Ballet Theatre of Maryland has planned a varied 21st season that will include contemporary and classical ballets, new Spanish choreography, and several new dancers to go along with the usual returning favorites.
"We have the largest number of principal dancers ever in our 20-year history, and some of the most accomplished," Artistic Director Edward Stewart said of the 2001-2002 season. "This is truly our most international group, coming from Mongolia, Korea and Russia."
Stewart seems most impressed with the new principal dancer, Bat-Erdine Udval, a native of Mongolia who recently arrived in Annapolis from the defunct Cleveland-San Jose Ballet. He was formerly with the Russian State Ballet in Moscow and received dance training at Perm Choreographic Institute in Perm, Russia.
Another new dancer, Ji-Hoon Yeom, is a native of Pusan, South Korea, and danced in that country with the Universal Ballet. Other new principals include Enrica Guana Tseng, who was born in Italy, and another Korean native, Mi-la Lee.
Zhirui "Regina" Zou, the principal ballerina and an audience favorite, will return to Annapolis this season.
Other returning principal dancers and soloists include Sergei Vladimirov, Ninel Cherevko, Dmitri Malikov, Anmarie Touloumis, Jennifer Dancesia Waldon, Jeffrey Watson and Amber Lynn Zecker. The company is also blessed with an abundance of dance talent in its corps de ballet.
Since its beginning, Ballet Theatre of Maryland has been guided by Stewart, who is largely responsible for its longevity. The fact that it remains Maryland's only full-time professional dance company can be partly explained, as Stewart once noted, by his always being "frugal, never extravagant."
Perhaps equally important to the company's survival is Stewart's awareness of each dancer's strengths and his ability to showcase them in his choreography.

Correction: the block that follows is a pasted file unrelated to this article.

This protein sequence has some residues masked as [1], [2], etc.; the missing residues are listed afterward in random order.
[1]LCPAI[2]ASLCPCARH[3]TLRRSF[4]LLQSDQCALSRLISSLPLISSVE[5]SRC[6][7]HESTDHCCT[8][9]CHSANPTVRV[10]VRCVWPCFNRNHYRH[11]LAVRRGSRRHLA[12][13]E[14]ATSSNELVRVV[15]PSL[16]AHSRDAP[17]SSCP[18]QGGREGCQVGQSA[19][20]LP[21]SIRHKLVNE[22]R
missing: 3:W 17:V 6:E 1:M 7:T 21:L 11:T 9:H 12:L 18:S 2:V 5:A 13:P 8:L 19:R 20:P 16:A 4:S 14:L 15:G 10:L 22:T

Although a skilled choreographer, Stewart has always welcomed others, such as the innovative Anton Wilson. This season, he said, he is particularly taken with the unique skills of Luis Fuente, the former principal dancer with the Joffrey Ballet, who is carving out what seems an equally brilliant career as a choreographer.
In town this week, Fuente took time from rehearsing to describe the dance he created for the company's opening program in October at the Maryland Hall for Creative Arts. He described the work as: "Set to the flamenco music of Gerardo Nurfley and titled `Momentos,' it is a neoclassical ballet where eight ballerinas dance on point to flamenco rhythms."
On the same October program are "Masquerade Suite," choreographed by Stewart to Aram Khachaturian's energetic music, and "L'apres-midi d'une jeune fille," choreographed by Stewart to music by Ludwig Minkus and Leo Delibes. Illustrating the wide range of dance offerings, the program also features one of the most famous pas de deux in all classical ballet, "Le Corsaire," based on the choreography of Marius Petipa.
In December, five performances of The Nutcracker will be offered at Maryland Hall.
In March, La Boutique Fantasque, a family ballet choreographed by Stewart to the music of Rossini and Shostakovich, will be performed twice at Maryland Hall.
On April 14, a special treat - Carmina Burana - will be offered only to subscribers at Alumni Hall of the Naval Academy, with the ballet choreographed by Stewart.
Information: ballet box office, 410-263-8289.
All performances by the Ballet Theatre of Maryland will be at Maryland Hall, 801 Chase St. in Annapolis, except as noted.
Opening program, including "Momentos" and "Le Corsaire," 8 p.m. Oct. 13 and 3 p.m., Oct. 14.
The Nutcracker, 2 p.m. Dec. 8; 3 p.m. Dec. 9; 2 p.m. and 7 p.m. Dec. 15; and 2 p.m. Dec. 16.
La Boutique Fantasque, 8 p.m. March 2 and 3 p.m. March 3.
Carmina Burana, 2 p.m. April 14 at the Naval Academy.